Maritime piracy is not a pervasive threat or a frequent thought for most people living on the East Coast of the United States. For Assistant Professor of Criminology Anamika Twyman-Ghoshal, however, piracy on a different east coast — of Africa — forms the foundation of a wide body of research upon which her academic career in maritime crime is built.
A scholar of modern piracy, Twyman-Ghoshal is the author of the Contemporary Maritime Piracy Database, one of the most comprehensive international piracy databases ever created. By collecting international piracy data over 20 years, from 1991 to 2010, Twyman-Ghoshal identified both a shift in worldwide piracy — from the waters off Malaysia, Indonesia and Singapore toward the seas off Somalia — and an increase in a unique form of piracy crimes in that region. From there, she homed in on the new piracy hotspot of Somalia to better understand the forces behind the rise of piracy in that region; namely, a civil war and a decline in the fishing-dominated economy.
So when the international public-interest journalism site ProPublica was looking for a maritime crime expert for an in-depth report on cruise ship safety, Twyman-Ghoshal was a natural fit. “They were able to tap my knowledge to explain some of the strengths and weaknesses of cruise ship security,” she says. “Combining my criminological research in maritime crime and my background in international law, I could shed light on some of the issues that apply when a ship is in international waters.”
Committed to Broader Awareness
Twyman-Ghoshal, who is quoted in the resulting ProPublica article, sees the act of sharing her research through this and other public venues as a critical, yet often underserved, element of academic life. “Teaching is only one piece, but we also need to be speaking to the wider public to realize the impact we want,” she says. “Helping others understand issues and achieving evidence- based change with those issues — that’s part of our social justice mission.”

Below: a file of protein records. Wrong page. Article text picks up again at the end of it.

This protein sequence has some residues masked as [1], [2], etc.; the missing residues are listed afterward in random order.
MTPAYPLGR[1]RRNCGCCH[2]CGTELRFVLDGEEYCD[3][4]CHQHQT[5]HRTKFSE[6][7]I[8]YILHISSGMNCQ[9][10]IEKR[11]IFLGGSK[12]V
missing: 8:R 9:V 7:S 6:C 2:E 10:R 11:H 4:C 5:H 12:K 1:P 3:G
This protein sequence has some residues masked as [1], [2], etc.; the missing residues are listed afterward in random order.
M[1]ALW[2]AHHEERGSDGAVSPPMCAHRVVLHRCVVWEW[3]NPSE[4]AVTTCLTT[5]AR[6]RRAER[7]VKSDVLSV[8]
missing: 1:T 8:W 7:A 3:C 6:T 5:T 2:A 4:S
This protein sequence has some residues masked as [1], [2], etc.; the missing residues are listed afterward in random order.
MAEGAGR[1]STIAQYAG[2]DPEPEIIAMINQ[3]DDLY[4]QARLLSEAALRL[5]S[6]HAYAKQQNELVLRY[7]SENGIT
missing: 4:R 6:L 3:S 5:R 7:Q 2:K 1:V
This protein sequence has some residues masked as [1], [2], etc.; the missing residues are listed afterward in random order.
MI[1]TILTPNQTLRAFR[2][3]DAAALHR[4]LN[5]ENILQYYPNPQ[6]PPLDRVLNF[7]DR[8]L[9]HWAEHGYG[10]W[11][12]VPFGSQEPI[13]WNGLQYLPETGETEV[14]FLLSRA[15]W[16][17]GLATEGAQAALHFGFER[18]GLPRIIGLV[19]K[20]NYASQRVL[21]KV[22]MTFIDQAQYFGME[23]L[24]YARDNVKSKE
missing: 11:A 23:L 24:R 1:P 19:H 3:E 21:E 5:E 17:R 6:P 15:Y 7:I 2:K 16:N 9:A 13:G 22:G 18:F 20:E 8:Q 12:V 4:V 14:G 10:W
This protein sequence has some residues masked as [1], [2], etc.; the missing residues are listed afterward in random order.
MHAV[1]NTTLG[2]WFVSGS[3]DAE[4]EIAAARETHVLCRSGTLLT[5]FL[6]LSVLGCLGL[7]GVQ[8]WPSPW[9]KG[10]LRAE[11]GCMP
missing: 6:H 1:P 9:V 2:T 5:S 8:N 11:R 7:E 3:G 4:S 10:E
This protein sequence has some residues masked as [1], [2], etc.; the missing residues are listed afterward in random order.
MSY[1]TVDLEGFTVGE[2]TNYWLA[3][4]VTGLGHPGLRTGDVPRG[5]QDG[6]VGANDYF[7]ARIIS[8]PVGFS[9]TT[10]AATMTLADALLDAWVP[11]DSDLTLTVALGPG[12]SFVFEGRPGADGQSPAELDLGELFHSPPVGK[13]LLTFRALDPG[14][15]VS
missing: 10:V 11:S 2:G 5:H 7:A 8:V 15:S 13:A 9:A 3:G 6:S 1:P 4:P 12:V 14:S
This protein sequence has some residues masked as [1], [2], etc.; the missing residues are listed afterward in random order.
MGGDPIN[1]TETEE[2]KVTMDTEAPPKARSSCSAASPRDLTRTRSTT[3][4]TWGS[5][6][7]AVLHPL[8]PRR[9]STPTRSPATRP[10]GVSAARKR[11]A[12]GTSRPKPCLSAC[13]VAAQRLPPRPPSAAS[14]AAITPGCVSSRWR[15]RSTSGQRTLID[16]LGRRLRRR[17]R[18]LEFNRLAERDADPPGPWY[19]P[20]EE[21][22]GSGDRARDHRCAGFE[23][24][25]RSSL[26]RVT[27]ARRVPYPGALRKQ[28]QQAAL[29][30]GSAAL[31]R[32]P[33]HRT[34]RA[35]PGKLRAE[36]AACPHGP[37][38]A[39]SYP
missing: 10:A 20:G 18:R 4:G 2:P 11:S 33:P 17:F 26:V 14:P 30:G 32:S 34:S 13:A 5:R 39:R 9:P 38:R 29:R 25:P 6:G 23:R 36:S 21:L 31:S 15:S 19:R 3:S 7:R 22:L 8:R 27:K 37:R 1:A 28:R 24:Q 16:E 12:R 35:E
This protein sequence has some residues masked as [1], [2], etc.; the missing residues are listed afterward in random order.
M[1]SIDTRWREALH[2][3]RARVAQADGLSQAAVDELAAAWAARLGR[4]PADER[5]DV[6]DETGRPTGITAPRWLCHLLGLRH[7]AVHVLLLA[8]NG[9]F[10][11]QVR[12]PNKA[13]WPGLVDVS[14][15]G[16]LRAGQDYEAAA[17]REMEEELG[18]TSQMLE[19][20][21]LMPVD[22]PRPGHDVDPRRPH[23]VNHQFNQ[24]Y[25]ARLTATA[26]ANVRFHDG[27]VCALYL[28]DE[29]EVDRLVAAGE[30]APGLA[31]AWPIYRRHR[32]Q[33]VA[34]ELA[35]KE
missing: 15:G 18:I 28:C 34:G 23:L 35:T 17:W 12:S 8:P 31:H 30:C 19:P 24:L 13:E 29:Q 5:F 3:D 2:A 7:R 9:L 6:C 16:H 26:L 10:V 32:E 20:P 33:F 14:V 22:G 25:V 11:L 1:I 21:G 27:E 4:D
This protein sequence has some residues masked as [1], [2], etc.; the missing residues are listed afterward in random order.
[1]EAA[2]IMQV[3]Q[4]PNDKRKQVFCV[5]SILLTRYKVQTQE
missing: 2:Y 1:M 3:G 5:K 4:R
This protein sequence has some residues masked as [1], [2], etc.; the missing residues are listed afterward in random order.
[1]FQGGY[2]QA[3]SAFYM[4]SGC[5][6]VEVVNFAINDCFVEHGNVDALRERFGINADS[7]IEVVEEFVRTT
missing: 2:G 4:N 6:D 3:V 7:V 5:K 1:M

To extend her knowledge beyond the confines of academia, Twyman-Ghoshal doesn’t stop with the media — she also works with professional organizations and government agencies to educate those who can benefit from her research. In addition to sharing the Contemporary Maritime Piracy Database with the International Chamber of Commerce International Maritime Bureau and the U.S. Department of State, she recently authored a piece for piracy-studies.org, a research portal for maritime security.
That same desire to link academia with the wider world was also behind a Stonehill pilot program created by Twyman-Ghoshal with Political Science & International Studies Department Chair Anna Ohanyan. Called the Learning Inside Out Network (LION), the program linked students with professional organizations internationally, such as the Serbia War Crimes Prosecutor’s Office and the Helsinki Committee for Human Rights. Students in Twyman-Ghoshal’s Global Crime course recently traveled to Serbia as LION Scholars to intern at related organizations — including ASTRA Anti-Trafficking Action and the Victimology Society of Serbia — while conducting their own independent research.
“This program is giving students the same contextual knowledge and practical experience they will need to eventually take their own knowledge into the world and effect change,” Twyman-Ghoshal says.